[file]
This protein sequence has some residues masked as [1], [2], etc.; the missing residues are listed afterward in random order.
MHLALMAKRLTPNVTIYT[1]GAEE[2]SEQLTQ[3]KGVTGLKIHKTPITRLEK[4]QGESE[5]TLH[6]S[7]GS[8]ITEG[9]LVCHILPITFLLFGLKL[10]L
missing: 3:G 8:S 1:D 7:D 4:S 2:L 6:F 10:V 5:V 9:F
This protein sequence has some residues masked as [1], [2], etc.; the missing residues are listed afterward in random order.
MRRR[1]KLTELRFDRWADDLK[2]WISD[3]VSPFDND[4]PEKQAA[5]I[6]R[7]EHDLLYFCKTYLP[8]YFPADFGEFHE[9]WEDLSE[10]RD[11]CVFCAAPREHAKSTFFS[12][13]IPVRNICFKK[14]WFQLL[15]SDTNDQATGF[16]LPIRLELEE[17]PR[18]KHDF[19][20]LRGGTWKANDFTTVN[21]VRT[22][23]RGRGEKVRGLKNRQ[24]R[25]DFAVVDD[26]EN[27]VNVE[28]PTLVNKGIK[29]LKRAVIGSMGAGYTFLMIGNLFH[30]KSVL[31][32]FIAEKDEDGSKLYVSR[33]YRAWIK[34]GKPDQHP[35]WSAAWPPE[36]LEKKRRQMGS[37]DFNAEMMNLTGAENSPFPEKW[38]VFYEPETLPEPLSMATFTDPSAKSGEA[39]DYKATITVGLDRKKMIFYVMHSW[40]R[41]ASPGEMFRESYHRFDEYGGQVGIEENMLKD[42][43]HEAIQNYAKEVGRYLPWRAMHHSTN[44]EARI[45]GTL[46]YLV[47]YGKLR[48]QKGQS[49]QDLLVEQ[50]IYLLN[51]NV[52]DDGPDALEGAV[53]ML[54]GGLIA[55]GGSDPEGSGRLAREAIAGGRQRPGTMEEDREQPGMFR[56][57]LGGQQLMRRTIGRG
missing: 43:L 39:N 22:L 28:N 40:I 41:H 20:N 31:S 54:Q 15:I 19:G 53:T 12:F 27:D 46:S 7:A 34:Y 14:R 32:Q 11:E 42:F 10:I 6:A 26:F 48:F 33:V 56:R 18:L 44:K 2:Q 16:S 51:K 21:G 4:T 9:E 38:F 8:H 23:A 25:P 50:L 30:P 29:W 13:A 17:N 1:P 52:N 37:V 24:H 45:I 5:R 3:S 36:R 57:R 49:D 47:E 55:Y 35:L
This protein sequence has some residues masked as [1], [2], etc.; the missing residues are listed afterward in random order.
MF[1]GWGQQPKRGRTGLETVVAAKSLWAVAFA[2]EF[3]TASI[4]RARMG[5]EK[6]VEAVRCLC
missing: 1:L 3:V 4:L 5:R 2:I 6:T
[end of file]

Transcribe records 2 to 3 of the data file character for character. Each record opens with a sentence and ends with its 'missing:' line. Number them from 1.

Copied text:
This protein sequence has some residues masked as [1], [2], etc.; the missing residues are listed afterward in random order.
MRRR[1]KLTELRFDRWADDLK[2]WISD[3]VSPFDND[4]PEKQAA[5]I[6]R[7]EHDLLYFCKTYLP[8]YFPADFGEFHE[9]WEDLSE[10]RD[11]CVFCAAPREHAKSTFFS[12][13]IPVRNICFKK[14]WFQLL[15]SDTNDQATGF[16]LPIRLELEE[17]PR[18]KHDF[19][20]LRGGTWKANDFTTVN[21]VRT[22][23]RGRGEKVRGLKNRQ[24]R[25]DFAVVDD[26]EN[27]VNVE[28]PTLVNKGIK[29]LKRAVIGSMGAGYTFLMIGNLFH[30]KSVL[31][32]FIAEKDEDGSKLYVSR[33]YRAWIK[34]GKPDQHP[35]WSAAWPPE[36]LEKKRRQMGS[37]DFNAEMMNLTGAENSPFPEKW[38]VFYEPETLPEPLSMATFTDPSAKSGEA[39]DYKATITVGLDRKKMIFYVMHSW[40]R[41]ASPGEMFRESYHRFDEYGGQVGIEENMLKD[42][43]HEAIQNYAKEVGRYLPWRAMHHSTN[44]EARI[45]GTL[46]YLV[47]YGKLR[48]QKGQS[49]QDLLVEQ[50]IYLLN[51]NV[52]DDGPDALEGAV[53]ML[54]GGLIA[55]GGSDPEGSGRLAREAIAGGRQRPGTMEEDREQPGMFR[56][57]LGGQQLMRRTIGRG
missing: 43:L 39:N 22:L 28:N 40:I 41:H 20:N 31:S 54:Q 15:I 19:G 53:T 12:F 27:D 46:S 7:A 34:Y 14:R 32:Q 11:E 42:F 10:I 6:A 26:F 48:F 33:V 56:R 18:L 44:K 2:Q 16:S 51:K 21:G 4:T 9:E 38:F 8:H 23:A 25:P 50:L 30:P 29:W 13:A 17:N 1:P 52:N 37:V 24:H 45:I 5:R 3:S 36:R 57:R 49:D 47:E 55:Y 35:L
This protein sequence has some residues masked as [1], [2], etc.; the missing residues are listed afterward in random order.
MF[1]GWGQQPKRGRTGLETVVAAKSLWAVAFA[2]EF[3]TASI[4]RARMG[5]EK[6]VEAVRCLC
missing: 1:L 3:V 4:L 5:R 2:I 6:T